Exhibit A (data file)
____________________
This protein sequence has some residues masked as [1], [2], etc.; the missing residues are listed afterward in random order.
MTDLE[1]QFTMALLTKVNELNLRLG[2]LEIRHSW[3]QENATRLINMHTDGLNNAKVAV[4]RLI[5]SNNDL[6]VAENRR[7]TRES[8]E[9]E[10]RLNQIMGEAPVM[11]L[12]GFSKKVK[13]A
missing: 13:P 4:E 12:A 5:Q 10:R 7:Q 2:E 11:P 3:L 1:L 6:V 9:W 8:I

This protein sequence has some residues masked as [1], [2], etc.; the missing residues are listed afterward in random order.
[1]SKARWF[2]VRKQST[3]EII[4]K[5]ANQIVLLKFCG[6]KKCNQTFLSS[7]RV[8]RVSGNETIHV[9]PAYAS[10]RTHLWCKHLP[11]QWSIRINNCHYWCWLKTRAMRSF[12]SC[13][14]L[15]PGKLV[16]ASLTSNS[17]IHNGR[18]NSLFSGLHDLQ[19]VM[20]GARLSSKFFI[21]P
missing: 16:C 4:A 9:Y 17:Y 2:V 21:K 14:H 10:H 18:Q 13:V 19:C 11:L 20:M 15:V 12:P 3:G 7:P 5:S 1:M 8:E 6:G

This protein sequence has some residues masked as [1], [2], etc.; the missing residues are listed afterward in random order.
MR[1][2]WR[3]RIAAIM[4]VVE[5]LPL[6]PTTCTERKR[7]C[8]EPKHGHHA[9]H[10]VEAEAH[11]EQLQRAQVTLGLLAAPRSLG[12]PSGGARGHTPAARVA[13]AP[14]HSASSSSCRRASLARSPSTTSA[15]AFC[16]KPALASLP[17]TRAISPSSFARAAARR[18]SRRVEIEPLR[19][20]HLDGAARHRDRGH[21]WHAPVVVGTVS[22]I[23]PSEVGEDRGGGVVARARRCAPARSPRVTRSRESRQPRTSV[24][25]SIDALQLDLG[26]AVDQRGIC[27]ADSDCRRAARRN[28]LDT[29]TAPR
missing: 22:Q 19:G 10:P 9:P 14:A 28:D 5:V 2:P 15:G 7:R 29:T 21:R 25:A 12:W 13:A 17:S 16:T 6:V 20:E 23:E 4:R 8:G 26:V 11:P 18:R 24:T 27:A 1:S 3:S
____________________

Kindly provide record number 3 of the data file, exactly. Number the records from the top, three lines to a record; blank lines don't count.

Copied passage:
This protein sequence has some residues masked as [1], [2], etc.; the missing residues are listed afterward in random order.
MR[1][2]WR[3]RIAAIM[4]VVE[5]LPL[6]PTTCTERKR[7]C[8]EPKHGHHA[9]H[10]VEAEAH[11]EQLQRAQVTLGLLAAPRSLG[12]PSGGARGHTPAARVA[13]AP[14]HSASSSSCRRASLARSPSTTSA[15]AFC[16]KPALASLP[17]TRAISPSSFARAAARR[18]SRRVEIEPLR[19][20]HLDGAARHRDRGH[21]WHAPVVVGTVS[22]I[23]PSEVGEDRGGGVVARARRCAPARSPRVTRSRESRQPRTSV[24][25]SIDALQLDLG[26]AVDQRGIC[27]ADSDCRRAARRN[28]LDT[29]TAPR
missing: 22:Q 19:G 10:P 9:P 14:A 28:D 5:V 2:P 15:G 7:R 29:T 21:R 25:A 12:W 13:A 17:S 16:T 6:V 20:E 23:E 4:R 8:G 26:V 11:P 18:R 24:T 27:A 1:S 3:S